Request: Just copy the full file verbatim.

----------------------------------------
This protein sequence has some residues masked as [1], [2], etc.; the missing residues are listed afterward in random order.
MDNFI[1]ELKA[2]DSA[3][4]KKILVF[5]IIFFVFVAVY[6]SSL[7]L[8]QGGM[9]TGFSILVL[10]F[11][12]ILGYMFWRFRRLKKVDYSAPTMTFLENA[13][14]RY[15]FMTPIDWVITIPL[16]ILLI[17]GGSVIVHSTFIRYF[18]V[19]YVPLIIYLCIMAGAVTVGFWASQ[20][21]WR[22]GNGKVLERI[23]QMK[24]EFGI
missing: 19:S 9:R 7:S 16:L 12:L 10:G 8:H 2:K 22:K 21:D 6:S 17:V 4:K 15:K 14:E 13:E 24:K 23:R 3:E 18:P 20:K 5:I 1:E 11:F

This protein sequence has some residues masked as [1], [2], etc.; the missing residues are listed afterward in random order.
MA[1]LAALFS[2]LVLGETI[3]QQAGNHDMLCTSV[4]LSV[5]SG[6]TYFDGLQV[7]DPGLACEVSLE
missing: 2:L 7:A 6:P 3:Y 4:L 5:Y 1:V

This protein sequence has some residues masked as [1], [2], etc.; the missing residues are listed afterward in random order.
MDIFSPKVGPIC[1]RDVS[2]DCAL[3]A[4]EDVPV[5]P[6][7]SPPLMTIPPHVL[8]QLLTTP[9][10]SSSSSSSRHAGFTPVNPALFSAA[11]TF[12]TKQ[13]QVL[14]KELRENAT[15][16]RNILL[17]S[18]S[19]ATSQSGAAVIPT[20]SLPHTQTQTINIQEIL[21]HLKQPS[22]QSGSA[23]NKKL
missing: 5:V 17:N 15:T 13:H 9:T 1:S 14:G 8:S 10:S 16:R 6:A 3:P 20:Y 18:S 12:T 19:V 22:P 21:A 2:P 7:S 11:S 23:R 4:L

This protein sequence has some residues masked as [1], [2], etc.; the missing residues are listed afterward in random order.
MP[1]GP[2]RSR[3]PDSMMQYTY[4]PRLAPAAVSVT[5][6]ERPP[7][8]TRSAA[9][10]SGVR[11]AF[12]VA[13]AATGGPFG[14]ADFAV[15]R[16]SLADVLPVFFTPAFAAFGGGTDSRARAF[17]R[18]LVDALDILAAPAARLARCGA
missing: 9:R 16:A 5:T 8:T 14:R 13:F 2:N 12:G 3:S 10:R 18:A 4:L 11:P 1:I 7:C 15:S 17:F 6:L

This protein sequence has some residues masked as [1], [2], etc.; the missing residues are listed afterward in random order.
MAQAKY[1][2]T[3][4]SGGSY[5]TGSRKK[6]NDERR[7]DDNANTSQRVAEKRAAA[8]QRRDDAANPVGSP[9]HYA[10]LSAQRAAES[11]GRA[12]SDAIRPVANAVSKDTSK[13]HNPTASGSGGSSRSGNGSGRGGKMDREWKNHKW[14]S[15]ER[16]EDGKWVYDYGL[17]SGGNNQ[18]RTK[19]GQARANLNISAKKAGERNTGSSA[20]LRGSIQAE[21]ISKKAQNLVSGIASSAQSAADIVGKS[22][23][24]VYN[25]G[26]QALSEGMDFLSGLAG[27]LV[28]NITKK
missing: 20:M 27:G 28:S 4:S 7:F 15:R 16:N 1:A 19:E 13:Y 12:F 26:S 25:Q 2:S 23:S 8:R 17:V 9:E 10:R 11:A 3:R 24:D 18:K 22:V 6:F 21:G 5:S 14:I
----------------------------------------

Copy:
This protein sequence has some residues masked as [1], [2], etc.; the missing residues are listed afterward in random order.
MDNFI[1]ELKA[2]DSA[3][4]KKILVF[5]IIFFVFVAVY[6]SSL[7]L[8]QGGM[9]TGFSILVL[10]F[11][12]ILGYMFWRFRRLKKVDYSAPTMTFLENA[13][14]RY[15]FMTPIDWVITIPL[16]ILLI[17]GGSVIVHSTFIRYF[18]V[19]YVPLIIYLCIMAGAVTVGFWASQ[20][21]WR[22]GNGKVLERI[23]QMK[24]EFGI
missing: 19:S 9:R 7:S 16:L 12:L 10:G 8:H 2:K 22:K 21:D 6:S 17:V 4:K 15:K 14:E 13:E 24:K 23:R 3:E 18:P 20:K 5:I 1:E 11:F

This protein sequence has some residues masked as [1], [2], etc.; the missing residues are listed afterward in random order.
MA[1]LAALFS[2]LVLGETI[3]QQAGNHDMLCTSV[4]LSV[5]SG[6]TYFDGLQV[7]DPGLACEVSLE
missing: 2:L 7:A 6:P 3:Y 4:L 5:Y 1:V

This protein sequence has some residues masked as [1], [2], etc.; the missing residues are listed afterward in random order.
MDIFSPKVGPIC[1]RDVS[2]DCAL[3]A[4]EDVPV[5]P[6][7]SPPLMTIPPHVL[8]QLLTTP[9][10]SSSSSSSRHAGFTPVNPALFSAA[11]TF[12]TKQ[13]QVL[14]KELRENAT[15][16]RNILL[17]S[18]S[19]ATSQSGAAVIPT[20]SLPHTQTQTINIQEIL[21]HLKQPS[22]QSGSA[23]NKKL
missing: 5:V 17:N 15:T 13:H 9:T 1:S 14:G 8:S 10:S 16:R 6:A 3:P 20:Y 18:S 12:T 19:V 22:P 21:A 2:P 7:S 11:S 23:R 4:L

This protein sequence has some residues masked as [1], [2], etc.; the missing residues are listed afterward in random order.
MP[1]GP[2]RSR[3]PDSMMQYTY[4]PRLAPAAVSVT[5][6]ERPP[7][8]TRSAA[9][10]SGVR[11]AF[12]VA[13]AATGGPFG[14]ADFAV[15]R[16]SLADVLPVFFTPAFAAFGGGTDSRARAF[17]R[18]LVDALDILAAPAARLARCGA
missing: 9:R 16:A 5:T 8:T 14:R 13:F 2:N 12:G 3:S 10:R 18:A 4:L 11:P 1:I 7:C 15:S 17:F 6:L

This protein sequence has some residues masked as [1], [2], etc.; the missing residues are listed afterward in random order.
MAQAKY[1][2]T[3][4]SGGSY[5]TGSRKK[6]NDERR[7]DDNANTSQRVAEKRAAA[8]QRRDDAANPVGSP[9]HYA[10]LSAQRAAES[11]GRA[12]SDAIRPVANAVSKDTSK[13]HNPTASGSGGSSRSGNGSGRGGKMDREWKNHKW[14]S[15]ER[16]EDGKWVYDYGL[17]SGGNNQ[18]RTK[19]GQARANLNISAKKAGERNTGSSA[20]LRGSIQAE[21]ISKKAQNLVSGIASSAQSAADIVGKS[22][23][24]VYN[25]G[26]QALSEGMDFLSGLAG[27]LV[28]NITKK
missing: 20:M 27:G 28:S 4:S 7:F 15:R 16:N 1:A 19:E 13:Y 12:F 26:S 25:Q 2:S 23:S 8:R 17:V 9:E 10:R 11:A 3:R 24:D 18:K 22:V 6:F 21:G 5:S 14:I